Overall, a strategist should strive for holistic and comprehensive physical fitness. The Army holds strategists to the same basic standards as any other soldier. How well the strategist manages sleep, nutrition, and exercise (Army Performance Triad) will determine how well they can execute their duties. The strategist’s level of energy, drive, and ability to perform under stress are other physical factors critical to success.
On the cognitive side, strategists require a wide array of traits. These traits include the ability to understand national security, integration of Army capabilities, and the overall big picture. Strategists should also think well; critically, creatively, and comprehensively. Strategists should have emotional intelligence, the ability to understand their emotions and the emotions of others so that they can deal with complex issues where thousands of lives could hang in the balance.
Strategists should display a vast array of social skills as well. This includes the ability to lead diverse teams toward a common purpose. Strategists should also communicate effectively in writing or in speech. Finally, and perhaps most important, is that a strategist advises senior leaders and should have the trust of those they advise. Strategists can only build this trust by speaking truth to power even when it is unpopular. By building a relationship of confidence and trust, the strategist garners influence and impact, which in turn, begins to bridge ideas with reality.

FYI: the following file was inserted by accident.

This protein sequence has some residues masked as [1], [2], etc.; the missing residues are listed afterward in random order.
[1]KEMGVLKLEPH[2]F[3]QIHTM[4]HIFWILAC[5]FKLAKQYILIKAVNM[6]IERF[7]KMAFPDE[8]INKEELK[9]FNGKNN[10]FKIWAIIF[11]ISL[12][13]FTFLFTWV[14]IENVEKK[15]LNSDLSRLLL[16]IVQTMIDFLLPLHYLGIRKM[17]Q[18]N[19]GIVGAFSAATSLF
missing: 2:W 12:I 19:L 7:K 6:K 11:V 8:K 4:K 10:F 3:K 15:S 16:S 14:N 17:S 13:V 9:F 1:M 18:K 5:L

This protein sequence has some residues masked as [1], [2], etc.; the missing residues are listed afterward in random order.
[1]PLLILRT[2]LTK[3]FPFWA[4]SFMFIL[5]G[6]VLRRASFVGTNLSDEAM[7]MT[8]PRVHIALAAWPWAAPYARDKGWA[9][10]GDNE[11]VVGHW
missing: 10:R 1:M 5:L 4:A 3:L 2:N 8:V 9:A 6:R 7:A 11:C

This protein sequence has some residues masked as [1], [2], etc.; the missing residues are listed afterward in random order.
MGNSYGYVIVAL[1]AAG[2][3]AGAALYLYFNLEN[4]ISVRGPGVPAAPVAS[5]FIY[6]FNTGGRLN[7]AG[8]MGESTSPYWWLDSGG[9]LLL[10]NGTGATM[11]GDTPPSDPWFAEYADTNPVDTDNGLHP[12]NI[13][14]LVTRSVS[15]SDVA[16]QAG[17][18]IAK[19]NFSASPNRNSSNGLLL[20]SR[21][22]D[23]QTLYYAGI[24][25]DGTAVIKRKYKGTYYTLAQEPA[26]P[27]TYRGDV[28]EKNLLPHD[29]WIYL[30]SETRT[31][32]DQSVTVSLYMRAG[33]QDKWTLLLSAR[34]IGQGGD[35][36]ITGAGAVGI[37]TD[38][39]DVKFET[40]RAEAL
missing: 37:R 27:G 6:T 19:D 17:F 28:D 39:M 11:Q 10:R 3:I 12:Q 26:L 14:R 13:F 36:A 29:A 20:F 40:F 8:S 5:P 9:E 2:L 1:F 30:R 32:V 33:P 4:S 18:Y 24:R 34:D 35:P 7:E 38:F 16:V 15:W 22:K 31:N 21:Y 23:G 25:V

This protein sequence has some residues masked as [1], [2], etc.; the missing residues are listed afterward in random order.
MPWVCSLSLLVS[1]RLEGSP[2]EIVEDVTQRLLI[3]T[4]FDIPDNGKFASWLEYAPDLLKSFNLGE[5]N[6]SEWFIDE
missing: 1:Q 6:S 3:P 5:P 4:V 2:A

No one diagram could ever hope to capture every nuance of what a strategist looks like in the future. There exist many ideas and models, all with their own inherent strengths and weaknesses. Ultimately, it is up to each person to decide what is important to them as they progress through their service. In identifying what is important to a strategist, much like strategy in general, there are no easy answers.
Overall, the Army strategist adds value by helping leaders manage the uncertainty inherent in warfighting and other military operations. In the strategist’s world, problems are always complex, and the solutions are almost never black and white. Looking to the future, the world will challenge even the most capable officers in ways inconceivable to us now. As such, future strategists should ready themselves physically, cognitively, and socially to help both the Army and the nation win in a complex world.